The dollar declined from its highest level in 14 months after data showed that U.S. employers absorbed fewer workers than expected in August, reducing bets the Federal Reserve Chair Janet Yellen may hike borrowing costs earlier than expected.
The yen advanced 0.3 percent to trade at 105.01 per dollar after earlier declining to 105.71, its lowest level since October 2008. The euro jumped up to 0.3 percent to $1.2988 before dropping to $1.2920 on Thursday, its weakest since July 2013.
The Labor Department reported that employment rose by 142,000 workers, compared with a projection of 230,000. The yen dropped after the Bank of Japan retained its stimulus measures while the euro fell after the European Central Bank lowered interest rates.
“It puts the market on the back foot,” Douglas Borthwick, a New York-based head of foreign exchange at brokerage Chapdelaine & Co., told Bloomberg News. “It will probably come up for conversation at the next Fed meeting, but I can’t see this changing Yellen’s view in any way. I think that the Fed continues to have this thought that they’ll be raising rates sooner than other countries.”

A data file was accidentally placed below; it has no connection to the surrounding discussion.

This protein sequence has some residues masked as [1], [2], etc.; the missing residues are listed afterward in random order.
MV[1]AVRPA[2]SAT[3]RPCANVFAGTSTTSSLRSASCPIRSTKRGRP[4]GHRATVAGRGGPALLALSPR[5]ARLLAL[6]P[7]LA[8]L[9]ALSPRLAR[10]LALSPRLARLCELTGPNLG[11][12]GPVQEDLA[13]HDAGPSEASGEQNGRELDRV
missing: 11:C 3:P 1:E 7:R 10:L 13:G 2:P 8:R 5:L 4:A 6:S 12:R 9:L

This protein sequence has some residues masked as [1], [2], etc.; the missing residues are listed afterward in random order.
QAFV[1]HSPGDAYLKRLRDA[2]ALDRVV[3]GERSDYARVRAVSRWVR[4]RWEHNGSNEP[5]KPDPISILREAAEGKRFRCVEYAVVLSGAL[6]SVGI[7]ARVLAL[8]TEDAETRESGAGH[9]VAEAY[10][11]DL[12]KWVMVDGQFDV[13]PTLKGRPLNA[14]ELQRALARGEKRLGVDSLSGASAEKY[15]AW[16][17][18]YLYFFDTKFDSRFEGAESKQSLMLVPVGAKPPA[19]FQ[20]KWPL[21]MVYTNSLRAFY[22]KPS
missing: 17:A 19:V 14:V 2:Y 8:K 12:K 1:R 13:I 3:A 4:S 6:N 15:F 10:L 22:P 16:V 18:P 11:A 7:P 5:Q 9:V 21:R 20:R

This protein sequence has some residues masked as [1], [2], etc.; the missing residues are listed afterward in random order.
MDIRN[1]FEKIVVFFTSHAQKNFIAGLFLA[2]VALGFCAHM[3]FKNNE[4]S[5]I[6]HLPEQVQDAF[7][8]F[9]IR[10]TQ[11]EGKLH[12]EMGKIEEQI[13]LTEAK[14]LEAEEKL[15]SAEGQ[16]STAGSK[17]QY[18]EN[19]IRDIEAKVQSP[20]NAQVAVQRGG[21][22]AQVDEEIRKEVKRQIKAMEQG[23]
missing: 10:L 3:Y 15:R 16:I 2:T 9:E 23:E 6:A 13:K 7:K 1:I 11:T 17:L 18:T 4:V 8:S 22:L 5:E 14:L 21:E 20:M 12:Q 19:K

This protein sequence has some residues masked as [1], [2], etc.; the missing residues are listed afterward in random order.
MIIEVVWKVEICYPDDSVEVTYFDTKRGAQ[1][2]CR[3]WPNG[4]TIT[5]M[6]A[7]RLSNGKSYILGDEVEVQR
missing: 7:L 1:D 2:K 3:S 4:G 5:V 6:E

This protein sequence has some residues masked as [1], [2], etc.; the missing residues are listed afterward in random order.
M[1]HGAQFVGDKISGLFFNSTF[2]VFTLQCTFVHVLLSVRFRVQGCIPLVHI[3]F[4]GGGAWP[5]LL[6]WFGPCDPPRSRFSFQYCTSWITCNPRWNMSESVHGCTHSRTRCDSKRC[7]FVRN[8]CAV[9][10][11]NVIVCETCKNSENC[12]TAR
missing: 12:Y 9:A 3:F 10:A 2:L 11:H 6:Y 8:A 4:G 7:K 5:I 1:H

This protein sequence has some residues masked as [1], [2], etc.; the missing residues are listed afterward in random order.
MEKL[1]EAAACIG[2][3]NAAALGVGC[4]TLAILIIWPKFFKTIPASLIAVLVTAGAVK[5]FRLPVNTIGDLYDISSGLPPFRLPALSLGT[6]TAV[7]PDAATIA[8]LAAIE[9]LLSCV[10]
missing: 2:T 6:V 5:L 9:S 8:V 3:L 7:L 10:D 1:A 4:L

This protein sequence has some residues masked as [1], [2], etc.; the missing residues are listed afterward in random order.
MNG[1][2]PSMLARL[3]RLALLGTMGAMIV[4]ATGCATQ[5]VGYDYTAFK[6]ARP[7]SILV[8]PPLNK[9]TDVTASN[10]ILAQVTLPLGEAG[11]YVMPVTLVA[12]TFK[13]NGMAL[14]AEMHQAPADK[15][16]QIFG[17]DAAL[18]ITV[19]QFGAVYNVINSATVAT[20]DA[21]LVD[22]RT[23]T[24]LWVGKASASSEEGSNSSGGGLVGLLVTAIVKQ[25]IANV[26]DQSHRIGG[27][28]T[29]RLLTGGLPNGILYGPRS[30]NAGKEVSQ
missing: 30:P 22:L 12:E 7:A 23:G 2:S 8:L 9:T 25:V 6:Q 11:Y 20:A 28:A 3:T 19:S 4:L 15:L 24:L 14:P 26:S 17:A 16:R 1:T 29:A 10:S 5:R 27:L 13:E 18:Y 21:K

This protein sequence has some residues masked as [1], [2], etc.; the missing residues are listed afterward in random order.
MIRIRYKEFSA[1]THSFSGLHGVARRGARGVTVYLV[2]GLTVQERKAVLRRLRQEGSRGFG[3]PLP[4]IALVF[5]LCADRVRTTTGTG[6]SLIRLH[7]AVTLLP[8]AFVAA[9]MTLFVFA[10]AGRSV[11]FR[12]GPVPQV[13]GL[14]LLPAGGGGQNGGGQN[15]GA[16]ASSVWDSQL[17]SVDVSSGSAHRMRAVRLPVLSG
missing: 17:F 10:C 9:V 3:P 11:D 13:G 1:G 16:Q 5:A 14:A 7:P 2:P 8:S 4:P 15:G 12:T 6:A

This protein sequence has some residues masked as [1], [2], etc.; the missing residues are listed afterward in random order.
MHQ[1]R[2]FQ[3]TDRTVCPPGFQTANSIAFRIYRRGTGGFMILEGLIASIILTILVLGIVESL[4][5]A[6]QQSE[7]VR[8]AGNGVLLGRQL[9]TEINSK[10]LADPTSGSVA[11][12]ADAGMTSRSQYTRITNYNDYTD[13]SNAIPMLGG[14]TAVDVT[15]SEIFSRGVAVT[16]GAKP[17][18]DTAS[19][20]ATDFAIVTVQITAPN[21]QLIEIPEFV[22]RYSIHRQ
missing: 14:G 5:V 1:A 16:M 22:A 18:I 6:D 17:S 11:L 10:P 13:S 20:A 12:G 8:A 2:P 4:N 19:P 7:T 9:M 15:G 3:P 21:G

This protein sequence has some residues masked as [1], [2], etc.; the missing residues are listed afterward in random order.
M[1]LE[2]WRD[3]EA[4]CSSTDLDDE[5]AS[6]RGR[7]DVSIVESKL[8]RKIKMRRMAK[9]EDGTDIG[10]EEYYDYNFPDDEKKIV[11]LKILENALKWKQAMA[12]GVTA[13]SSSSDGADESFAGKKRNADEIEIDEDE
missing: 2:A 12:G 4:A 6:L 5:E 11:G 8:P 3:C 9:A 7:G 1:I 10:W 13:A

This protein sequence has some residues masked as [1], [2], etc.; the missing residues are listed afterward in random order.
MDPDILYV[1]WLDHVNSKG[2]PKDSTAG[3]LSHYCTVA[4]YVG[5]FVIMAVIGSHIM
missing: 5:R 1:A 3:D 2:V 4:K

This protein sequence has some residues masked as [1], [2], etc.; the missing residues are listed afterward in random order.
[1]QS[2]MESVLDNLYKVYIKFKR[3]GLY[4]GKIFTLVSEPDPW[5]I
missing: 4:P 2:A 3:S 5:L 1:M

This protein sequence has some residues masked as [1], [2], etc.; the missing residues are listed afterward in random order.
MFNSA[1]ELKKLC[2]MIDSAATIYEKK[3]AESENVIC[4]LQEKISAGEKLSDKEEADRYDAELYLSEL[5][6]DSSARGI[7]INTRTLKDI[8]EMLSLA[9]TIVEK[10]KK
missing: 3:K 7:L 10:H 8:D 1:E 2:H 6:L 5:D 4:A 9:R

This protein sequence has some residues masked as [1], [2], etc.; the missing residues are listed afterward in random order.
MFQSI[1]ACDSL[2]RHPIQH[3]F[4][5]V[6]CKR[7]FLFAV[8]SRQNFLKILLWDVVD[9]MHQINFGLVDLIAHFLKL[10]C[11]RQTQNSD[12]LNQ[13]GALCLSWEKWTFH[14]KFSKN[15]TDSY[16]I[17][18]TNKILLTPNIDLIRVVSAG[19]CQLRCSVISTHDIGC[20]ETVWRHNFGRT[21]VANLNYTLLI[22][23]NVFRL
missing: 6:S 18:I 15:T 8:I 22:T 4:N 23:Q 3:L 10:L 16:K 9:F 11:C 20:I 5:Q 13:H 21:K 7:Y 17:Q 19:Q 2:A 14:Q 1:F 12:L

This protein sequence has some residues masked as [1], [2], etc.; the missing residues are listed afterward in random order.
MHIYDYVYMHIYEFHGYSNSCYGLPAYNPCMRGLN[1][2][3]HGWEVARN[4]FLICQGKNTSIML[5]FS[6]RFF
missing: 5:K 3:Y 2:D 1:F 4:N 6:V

Meanwhile, the Canadian dollar dropped against most peers after the number of workers in active employment dropped by 11,000 last month. The loonie slid 0.1 percent versus the U.S. dollar to C$1.0885.
The pound dropped ahead of the Sept. 18 vote for Scottish independence on speculation a victory for nationalists advocating for separation from U.K. may push investors to sell the currency. The sterling dropped 0.2 percent on Friday to $1.6303, bringing its total decline this week to 1.8 percent.To register for a free 2-week subscription to ForexMinute Premium Plan, visit www.forexminute.com/newsletter.
To contact the reporter of this story; Yashu Gola at firstname.lastname@example.org